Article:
Trade marks are used by traders to differentiate their goods or services from those of other traders. Trade marks are usually a business’ trade name, logo or strap line and can exist either as a registered trade mark (where the owner would apply to register the mark on a specified register) or an unregistered trade mark.
Generally speaking, the owner of a registered trade mark has the exclusive right to use the trade mark in relation to the goods and/or services for which it is registered. On that basis, if a third party seeks to use a similar or identical mark in relation to similar or identical goods and/or services, the owner of the existing trade mark is entitled to bring proceedings for trade mark infringement.
If an object contains a trade mark, the reproduction of that trade mark by way of 3D printing may be an infringing on a third party trade mark. However, in most cases, the owner of a trade mark will only be able to bring a claim for trade mark infringement if the reproduction is “in the course of business”. Similarly to copyright, commercial traders who are printing objects for the purposes of sale need be cautious about the prospect of trade mark infringement. However, consumers printing objects in a personal capacity are unlikely to be acting in the course of business, and therefore reproduction in these circumstances will not amount to trade mark infringement.
Design rights are intended to protect the appearance of purely functional articles, with no requirement for artistic or aesthetic appeal. Like trade marks, design rights can be registered or unregistered. In order to register a design, it must be whole or part of a product, new and have individual character. Once registered, design rights can be renewed every 5 years up to a maximum of 25 years.
Design rights may be the most appropriate form of protection to prevent objects being commercially reproduced by way of 3D printing, and can fill the gap where copyright will not apply. Commercial reproduction of objects using 3D printers without a valid defence or the consent of the owner of the design right may constitute infringement of design rights. Designs rights share a similar defence as applies under copyright and trade mark law; the reproduction of an object will not be design right infringement if it is carried out by an individual for private, non-commercial use.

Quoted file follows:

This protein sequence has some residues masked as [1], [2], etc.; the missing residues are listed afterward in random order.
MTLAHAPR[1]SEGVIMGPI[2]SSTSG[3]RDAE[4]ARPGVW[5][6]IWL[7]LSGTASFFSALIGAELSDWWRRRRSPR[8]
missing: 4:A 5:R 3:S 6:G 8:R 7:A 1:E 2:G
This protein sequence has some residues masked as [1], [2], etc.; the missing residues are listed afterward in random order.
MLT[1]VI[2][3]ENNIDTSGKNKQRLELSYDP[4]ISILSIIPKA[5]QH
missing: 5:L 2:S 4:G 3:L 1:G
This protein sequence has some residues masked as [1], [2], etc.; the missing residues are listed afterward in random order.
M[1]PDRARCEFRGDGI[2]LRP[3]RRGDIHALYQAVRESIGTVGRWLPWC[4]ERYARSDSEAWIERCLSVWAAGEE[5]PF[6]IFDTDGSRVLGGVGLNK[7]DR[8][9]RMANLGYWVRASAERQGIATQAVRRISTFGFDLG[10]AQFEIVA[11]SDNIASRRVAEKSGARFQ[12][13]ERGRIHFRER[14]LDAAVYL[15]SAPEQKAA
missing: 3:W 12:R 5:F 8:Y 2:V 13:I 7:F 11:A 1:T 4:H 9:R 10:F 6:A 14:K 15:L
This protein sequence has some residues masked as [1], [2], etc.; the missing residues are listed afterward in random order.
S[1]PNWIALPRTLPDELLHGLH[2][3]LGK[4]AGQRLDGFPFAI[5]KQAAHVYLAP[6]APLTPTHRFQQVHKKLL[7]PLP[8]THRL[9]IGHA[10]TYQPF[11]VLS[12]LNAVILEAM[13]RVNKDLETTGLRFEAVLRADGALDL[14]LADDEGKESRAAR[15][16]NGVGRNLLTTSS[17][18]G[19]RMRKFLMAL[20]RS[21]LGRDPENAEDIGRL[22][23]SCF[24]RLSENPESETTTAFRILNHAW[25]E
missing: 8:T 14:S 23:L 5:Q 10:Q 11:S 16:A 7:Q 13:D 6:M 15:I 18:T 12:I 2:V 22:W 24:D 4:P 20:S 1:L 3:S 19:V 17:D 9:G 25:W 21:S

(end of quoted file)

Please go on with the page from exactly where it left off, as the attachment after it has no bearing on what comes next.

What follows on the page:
On brief analysis, it appears that the current IPR framework is sufficient to adequately address the reproduction of objects using 3D printers. It ensures that commercial 3D printers are still required to obtain consent, as would be the case in any other manufacturing process, whilst ensuring that consumers are not unfairly penalised for replicating objects for their own private use.
Those most at risk of infringing on third party IPR will be small businesses, who are seeking to cut manufacturing costs by printing products themselves without proper assessment of the legal implications. It is expected that corporations who own IPR in objects or designs will be wise to the likelihood of infringement and will inevitably step-up their operations to monitor use of their IPR in the context of 3D printing.
However, whilst some traders may be focussing on the need to more-robustly enforce their intellectual property rights to prevent infringement, others see opportunity in commercial exploitation of 3D printing. For example, Lego have obtained a patent to protect the process under which it will enable its customers to print their own Lego bricks on 3D printers at home. It is easy to see how the prospect of printing your own product, licensed by the product owner, could capture the imagination of consumers. For businesses, it could be a simple, cost-effective way to add another revenue stream. Commentators have suggested that other retailers and/or product owners may also follow Lego’s initiative and make their products available to be printed using some form of subscription model.
Whatever forthcoming avenues are to be pursued by businesses and those in the non-for-profit sector, it is plain to see that 3D printing has the potential to cause widespread disruption in a range of traditional industries. For many, however, this disruption will give rise to opportunity, which on assessment, is more than likely to outweigh the risks posed by 3D printing.
Alex Saunders, Leathes Prior.